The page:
Soup for the soul


A dollop of basil purée makes this summer vegetable soup more luxurious, and here is a top tip for a healing
chicken broth, writes DOMINI KEMP 

MY IMAGINARY LOVE affair with Raymond Blanc is getting out of hand. I sit on the couch, whenever everyone has gone to bed, and watch the shows that haven’t bottle-necked the Sky Plus system, imagining myself as lady of Le Manoir aux Quat’Saisons. This is probably not a healthy admission. I am married, after all. But I am suffering from a culinary crush on the man.

His latest series is as beautiful as ever to watch and his ridiculous accent, that does not seem to have mellowed after 40-odd years in England, makes him all the more charming. Or authentic. Who cares. His eyes twinkle and he’s a great chef. Plus he has a manor . . . what more could you ask for?

His pistou soup caught my eye and sure enough, it’s a winner (although I leave out his suggested peas and don’t bother with the croutons). It’s a gorgeous spring-time broth that loses its bright, Shrek-like colour if re-heated over the course of a few days. So make it and consume it, or else make the soup in one batch and just add the basil purée into bowls as you are serving it.

I was recently at a birthday dinner for a good friend. His wife is a great cook, and she made old-fashioned chicken soup complete with dumplings. It was a humble dinner that sang with good flavour.

A few days later, our youngest succumbed to a bug that was going around, so I made some chicken soup, in an effort to tame her tum. It worked a treat, therefore justifying its other name, Jewish penicillin.

This version could not be easier. One of the keys to it is rapid boiling for a minute or two, to help anything that needs to be skimmed off to bubble forth to the surface. Then, you need to turn it down really low and let it gently hover around a simmer, or even lower.

Quantities are vague, because it’s up to you what size saucepan you have at home. Needless to say, as long as the chicken is comfortably submerged in water, then that’s enough.

You don’t need to brown the bones for this. All you need is a big pot, some vegetables, herbs and a teaspoon of turmeric to help give it a gorgeous golden colour.

Raymond Blanc’s pistou soup

Serves six

Basil purée

100g basil

4 cloves garlic, peeled and crushed

100ml olive oil

Salt and pepper

1 tsp caster sugar


Good splash olive oil

1 large onion, peeled and finely diced

2 carrots, peeled and finely diced

1 head celery, finely diced

2 courgettes, finely diced

1 fennel bulb, finely diced

Salt and pepper

1.5 litres boiling water

2 large tomatoes, diced

Some grated Parmesan, to serve

Dip the basil leaves into some boiling water for a few seconds, then drain and rinse them under cold water until they are cold. You do this to “set” the colour and to stop it going muddy.

Blend all the ingredients for the purée together in a food processor. Chill until the soup is to be served. The purée will be fine for a few days in the fridge and the colour will stay vibrant. (It’s only when you add it to the soup that it won’t retain its lovely colour for long).

To make the soup, heat up the olive oil and sweat all the vegetables over a low heat for about 15 minutes until they are tender. Season them well. Add the boiling water and the tomatoes. Cook for about two minutes and then leave it to cool slightly. Adjust the seasoning, then ladle into bowls, and add a big spoonful of the basil purée. Grate in some Parmesan, which will quickly melt into the soup, creating a soft cheesy crust. Serve immediately.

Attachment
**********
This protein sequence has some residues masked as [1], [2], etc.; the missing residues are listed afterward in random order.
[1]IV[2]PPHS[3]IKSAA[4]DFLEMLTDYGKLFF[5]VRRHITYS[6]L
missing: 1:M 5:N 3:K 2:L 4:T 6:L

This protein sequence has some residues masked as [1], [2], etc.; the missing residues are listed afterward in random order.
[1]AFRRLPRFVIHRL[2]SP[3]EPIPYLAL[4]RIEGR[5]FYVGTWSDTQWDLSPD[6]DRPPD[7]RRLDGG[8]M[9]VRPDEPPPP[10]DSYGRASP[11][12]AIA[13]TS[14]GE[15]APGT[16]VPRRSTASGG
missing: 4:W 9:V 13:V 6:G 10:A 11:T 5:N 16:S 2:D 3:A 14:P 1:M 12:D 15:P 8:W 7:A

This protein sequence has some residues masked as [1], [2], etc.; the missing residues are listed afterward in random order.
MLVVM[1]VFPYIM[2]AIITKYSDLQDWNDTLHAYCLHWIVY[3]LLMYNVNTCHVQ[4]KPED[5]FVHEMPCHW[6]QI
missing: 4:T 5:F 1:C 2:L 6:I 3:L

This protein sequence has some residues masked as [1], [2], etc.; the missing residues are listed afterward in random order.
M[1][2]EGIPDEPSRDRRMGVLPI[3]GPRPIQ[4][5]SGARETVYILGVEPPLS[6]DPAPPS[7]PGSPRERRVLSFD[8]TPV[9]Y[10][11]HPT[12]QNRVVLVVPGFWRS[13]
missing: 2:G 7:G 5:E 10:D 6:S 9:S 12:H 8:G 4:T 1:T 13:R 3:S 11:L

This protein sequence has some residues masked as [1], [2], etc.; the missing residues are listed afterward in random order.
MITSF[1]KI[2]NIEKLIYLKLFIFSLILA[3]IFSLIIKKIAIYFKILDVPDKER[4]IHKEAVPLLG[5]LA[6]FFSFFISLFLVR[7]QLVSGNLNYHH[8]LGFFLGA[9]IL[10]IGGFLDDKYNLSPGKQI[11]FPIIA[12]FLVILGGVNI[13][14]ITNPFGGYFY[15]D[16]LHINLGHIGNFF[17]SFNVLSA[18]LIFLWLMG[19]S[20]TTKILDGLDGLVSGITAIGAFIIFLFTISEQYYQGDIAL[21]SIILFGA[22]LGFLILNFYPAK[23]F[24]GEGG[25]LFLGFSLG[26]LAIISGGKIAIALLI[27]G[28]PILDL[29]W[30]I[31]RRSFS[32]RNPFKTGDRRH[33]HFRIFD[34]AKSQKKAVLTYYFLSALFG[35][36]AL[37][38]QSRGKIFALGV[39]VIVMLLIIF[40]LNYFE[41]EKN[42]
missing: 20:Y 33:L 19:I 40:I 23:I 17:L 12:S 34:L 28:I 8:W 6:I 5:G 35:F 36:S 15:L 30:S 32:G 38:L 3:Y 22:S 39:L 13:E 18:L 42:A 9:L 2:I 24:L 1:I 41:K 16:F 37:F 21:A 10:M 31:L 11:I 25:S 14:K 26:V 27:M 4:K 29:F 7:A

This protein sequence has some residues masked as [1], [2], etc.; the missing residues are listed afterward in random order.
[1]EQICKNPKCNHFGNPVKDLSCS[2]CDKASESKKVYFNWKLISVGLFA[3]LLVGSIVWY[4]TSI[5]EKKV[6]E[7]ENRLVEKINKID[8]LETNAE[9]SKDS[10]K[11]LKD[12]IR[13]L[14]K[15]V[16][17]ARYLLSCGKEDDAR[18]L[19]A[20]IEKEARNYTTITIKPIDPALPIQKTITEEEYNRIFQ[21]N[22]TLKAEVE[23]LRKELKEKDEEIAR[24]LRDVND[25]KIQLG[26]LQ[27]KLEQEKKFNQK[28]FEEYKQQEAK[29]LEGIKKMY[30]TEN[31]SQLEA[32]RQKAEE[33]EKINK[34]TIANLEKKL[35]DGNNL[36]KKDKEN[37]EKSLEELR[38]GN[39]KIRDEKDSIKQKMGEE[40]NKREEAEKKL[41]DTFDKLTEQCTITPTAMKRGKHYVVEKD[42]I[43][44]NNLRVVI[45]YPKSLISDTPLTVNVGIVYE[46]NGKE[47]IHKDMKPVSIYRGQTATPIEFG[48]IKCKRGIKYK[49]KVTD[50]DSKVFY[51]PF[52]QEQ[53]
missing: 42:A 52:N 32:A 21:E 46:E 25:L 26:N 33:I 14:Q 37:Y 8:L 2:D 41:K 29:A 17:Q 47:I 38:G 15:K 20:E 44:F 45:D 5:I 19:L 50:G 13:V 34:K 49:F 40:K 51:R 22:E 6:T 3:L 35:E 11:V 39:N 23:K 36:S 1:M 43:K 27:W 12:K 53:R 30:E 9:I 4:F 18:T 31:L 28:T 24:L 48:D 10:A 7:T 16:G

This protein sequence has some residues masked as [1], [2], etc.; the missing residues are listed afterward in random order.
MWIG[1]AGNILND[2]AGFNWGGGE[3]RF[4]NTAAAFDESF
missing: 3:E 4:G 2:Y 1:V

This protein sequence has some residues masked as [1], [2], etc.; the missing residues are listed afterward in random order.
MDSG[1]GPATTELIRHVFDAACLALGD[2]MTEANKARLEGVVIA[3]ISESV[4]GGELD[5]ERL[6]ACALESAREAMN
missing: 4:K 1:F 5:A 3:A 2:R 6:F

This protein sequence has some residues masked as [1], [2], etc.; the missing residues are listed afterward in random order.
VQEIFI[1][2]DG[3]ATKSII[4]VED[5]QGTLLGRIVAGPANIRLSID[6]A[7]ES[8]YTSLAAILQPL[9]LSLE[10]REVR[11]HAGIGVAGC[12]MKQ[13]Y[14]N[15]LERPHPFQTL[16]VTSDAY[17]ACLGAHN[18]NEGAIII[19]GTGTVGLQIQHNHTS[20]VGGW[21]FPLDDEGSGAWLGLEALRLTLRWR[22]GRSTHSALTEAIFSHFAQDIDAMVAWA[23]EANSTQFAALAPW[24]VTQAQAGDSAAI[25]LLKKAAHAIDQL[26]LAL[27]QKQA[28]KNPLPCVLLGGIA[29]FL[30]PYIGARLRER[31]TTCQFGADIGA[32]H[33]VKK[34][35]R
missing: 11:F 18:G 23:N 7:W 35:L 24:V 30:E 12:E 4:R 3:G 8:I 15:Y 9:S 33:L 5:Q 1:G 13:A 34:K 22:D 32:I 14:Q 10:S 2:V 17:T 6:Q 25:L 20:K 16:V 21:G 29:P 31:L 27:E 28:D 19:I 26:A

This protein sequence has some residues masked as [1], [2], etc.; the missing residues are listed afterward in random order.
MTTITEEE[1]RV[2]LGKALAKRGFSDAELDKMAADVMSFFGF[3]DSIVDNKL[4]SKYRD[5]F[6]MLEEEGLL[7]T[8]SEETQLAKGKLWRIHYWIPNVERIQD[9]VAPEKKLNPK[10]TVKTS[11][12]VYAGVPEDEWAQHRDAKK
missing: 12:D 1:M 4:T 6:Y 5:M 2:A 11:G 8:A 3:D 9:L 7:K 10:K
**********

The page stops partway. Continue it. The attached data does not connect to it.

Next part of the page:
Healing chicken soup

1 chicken (giblets removed)

Big knob ginger, peeled and sliced into thick chunks

I large onion, peeled and cut in half

3 carrots, peeled and cut in half

2 heads garlic, peeled, cloves cut in half

Few sprigs thyme

1 bay leaf

1 tsp turmeric

Salt and pepper

Few splashes of Worcestershire sauce

Fill a big saucepan to about the halfway mark with cold water. Carefully put the chicken in the pot and then add in everything else. Wash your hands well if you’ve handled the raw chicken. Put it on the heat and slowly bring it to the boil. Turn up the heat and let it bubble away furiously for about two minutes.

Turn the heat down a little, and skim any scum or impurities from the surface with a big metal spoon. Turn the heat right down and partially cover with a lid and let it simmer gently for about two-and-a-half hours.

Carefully remove the chicken into a bowl with a kitchen tongs. The chicken may fall to pieces while you do this, but it doesn’t really matter. Continue to gently simmer the soup so that it reduces down a little, but do it gently.

When the chicken carcass has cooled down enough to handle, remove the skin and discard it. Then set about removing every scrap of meat from the bones and carcass. Set aside.

Taste the soup and decide if it needs longer cooking/reducing, or more seasoning. Drain it over a colander and discard the herbs and vegetables. Pour the chicken soup back into a saucepan and either dig in straight away, chucking in the chicken pieces to warm through just before serving, or chill it down overnight, so you can sweep up the big globules of fat which appear on the surface with a paper towel. With lots of black pepper and more chopped thyme, and accompanied by buttered Matzo crackers or Carr’s crackers, this is a feast fit for kings. Or anyone who’s feeling poorly